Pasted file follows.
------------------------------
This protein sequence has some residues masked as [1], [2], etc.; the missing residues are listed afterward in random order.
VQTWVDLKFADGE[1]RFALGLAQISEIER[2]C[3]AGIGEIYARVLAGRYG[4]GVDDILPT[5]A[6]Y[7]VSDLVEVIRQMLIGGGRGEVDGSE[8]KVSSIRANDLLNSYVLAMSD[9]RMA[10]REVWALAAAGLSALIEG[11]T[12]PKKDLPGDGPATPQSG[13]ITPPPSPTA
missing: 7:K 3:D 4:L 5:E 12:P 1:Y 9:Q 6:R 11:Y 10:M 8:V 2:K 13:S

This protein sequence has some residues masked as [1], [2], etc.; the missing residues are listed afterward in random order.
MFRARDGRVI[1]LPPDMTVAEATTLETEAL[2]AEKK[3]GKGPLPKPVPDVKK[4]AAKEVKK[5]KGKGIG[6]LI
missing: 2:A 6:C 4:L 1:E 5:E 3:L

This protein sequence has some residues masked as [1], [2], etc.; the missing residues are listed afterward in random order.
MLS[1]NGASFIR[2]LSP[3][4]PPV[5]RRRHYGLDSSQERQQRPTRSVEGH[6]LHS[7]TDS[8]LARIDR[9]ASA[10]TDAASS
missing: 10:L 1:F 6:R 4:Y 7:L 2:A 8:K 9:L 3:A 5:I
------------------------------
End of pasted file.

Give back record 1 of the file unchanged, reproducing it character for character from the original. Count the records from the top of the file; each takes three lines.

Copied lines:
This protein sequence has some residues masked as [1], [2], etc.; the missing residues are listed afterward in random order.
VQTWVDLKFADGE[1]RFALGLAQISEIER[2]C[3]AGIGEIYARVLAGRYG[4]GVDDILPT[5]A[6]Y[7]VSDLVEVIRQMLIGGGRGEVDGSE[8]KVSSIRANDLLNSYVLAMSD[9]RMA[10]REVWALAAAGLSALIEG[11]T[12]PKKDLPGDGPATPQSG[13]ITPPPSPTA
missing: 7:K 3:D 4:L 5:E 12:P 1:Y 9:Q 6:R 11:Y 10:M 8:V 2:K 13:S